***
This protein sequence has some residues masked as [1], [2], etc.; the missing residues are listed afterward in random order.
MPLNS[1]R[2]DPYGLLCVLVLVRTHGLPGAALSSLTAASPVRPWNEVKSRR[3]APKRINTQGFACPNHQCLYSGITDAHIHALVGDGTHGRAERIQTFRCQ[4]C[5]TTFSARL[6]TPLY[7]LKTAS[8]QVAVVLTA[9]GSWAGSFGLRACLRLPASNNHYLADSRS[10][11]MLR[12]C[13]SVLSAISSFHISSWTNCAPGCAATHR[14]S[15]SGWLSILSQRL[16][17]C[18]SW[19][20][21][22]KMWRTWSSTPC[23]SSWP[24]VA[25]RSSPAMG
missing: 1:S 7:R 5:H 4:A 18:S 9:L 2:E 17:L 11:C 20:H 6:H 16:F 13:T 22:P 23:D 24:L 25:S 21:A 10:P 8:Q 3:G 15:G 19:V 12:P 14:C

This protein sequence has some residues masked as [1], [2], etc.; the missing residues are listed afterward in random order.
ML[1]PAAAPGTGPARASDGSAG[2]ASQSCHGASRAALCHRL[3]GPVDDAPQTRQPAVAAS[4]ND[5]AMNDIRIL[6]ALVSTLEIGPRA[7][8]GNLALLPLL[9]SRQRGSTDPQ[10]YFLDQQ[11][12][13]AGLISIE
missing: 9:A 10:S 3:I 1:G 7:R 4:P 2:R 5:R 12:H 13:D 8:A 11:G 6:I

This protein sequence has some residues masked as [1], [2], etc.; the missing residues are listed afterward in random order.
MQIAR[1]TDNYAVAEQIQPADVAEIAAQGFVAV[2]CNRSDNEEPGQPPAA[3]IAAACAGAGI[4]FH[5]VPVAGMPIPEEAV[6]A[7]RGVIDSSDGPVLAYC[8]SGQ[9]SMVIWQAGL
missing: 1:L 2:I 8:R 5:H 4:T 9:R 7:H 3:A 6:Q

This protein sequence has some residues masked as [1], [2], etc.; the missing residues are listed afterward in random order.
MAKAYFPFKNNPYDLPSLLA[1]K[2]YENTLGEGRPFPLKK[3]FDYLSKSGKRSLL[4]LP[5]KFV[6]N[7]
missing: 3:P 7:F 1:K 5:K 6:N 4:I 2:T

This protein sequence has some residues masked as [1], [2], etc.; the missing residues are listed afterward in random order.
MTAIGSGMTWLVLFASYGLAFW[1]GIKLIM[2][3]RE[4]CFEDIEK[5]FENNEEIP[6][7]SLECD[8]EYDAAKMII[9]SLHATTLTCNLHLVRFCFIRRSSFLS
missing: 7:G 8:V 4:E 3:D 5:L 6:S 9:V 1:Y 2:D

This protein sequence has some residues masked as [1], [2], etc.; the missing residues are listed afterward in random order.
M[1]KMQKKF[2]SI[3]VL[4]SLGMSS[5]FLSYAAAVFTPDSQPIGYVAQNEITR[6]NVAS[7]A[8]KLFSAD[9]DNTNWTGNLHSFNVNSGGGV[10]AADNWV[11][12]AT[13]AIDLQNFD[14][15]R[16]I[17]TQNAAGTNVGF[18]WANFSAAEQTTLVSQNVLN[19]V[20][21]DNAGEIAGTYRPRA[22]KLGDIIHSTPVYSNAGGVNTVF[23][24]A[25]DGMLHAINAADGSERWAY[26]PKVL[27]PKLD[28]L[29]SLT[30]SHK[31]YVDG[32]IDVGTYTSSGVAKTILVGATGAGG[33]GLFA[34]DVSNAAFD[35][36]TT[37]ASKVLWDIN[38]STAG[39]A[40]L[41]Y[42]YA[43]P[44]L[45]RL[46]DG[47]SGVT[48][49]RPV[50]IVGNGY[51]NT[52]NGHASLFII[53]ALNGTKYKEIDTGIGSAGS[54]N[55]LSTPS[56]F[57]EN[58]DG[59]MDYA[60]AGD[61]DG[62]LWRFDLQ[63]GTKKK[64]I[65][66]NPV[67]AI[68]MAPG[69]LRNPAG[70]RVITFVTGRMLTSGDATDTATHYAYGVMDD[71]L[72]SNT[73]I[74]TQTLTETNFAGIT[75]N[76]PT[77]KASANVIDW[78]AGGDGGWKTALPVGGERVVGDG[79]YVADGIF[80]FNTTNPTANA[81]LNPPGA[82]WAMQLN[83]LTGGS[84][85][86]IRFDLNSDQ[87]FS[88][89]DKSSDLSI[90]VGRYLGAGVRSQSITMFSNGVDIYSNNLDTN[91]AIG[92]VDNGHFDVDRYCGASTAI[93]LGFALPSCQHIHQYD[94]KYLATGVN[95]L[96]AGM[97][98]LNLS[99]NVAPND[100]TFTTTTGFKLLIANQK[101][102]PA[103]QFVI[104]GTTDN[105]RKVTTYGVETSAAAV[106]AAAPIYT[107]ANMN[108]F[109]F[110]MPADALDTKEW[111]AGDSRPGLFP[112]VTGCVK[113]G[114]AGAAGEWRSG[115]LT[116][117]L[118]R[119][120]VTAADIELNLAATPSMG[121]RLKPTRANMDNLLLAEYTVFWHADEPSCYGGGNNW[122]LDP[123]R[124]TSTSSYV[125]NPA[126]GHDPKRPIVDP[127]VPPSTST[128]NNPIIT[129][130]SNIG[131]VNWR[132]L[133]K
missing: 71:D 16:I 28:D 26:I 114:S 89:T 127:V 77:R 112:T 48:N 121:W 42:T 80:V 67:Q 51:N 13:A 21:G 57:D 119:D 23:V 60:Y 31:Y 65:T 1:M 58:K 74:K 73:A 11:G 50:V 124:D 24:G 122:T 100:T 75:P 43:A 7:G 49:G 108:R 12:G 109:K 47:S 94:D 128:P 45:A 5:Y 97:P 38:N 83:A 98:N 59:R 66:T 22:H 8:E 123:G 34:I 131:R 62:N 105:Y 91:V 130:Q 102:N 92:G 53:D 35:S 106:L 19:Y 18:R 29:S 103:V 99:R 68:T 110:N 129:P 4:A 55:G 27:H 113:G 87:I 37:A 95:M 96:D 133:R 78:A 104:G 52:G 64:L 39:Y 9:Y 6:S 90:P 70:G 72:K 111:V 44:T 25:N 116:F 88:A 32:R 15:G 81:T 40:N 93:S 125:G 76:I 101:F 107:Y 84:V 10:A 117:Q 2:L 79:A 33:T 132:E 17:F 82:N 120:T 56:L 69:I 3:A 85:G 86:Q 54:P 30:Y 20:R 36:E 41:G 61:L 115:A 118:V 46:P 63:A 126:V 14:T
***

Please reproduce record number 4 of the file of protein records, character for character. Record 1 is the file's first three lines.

This protein sequence has some residues masked as [1], [2], etc.; the missing residues are listed afterward in random order.
MAKAYFPFKNNPYDLPSLLA[1]K[2]YENTLGEGRPFPLKK[3]FDYLSKSGKRSLL[4]LP[5]KFV[6]N[7]
missing: 3:P 7:F 1:K 5:K 6:N 4:I 2:T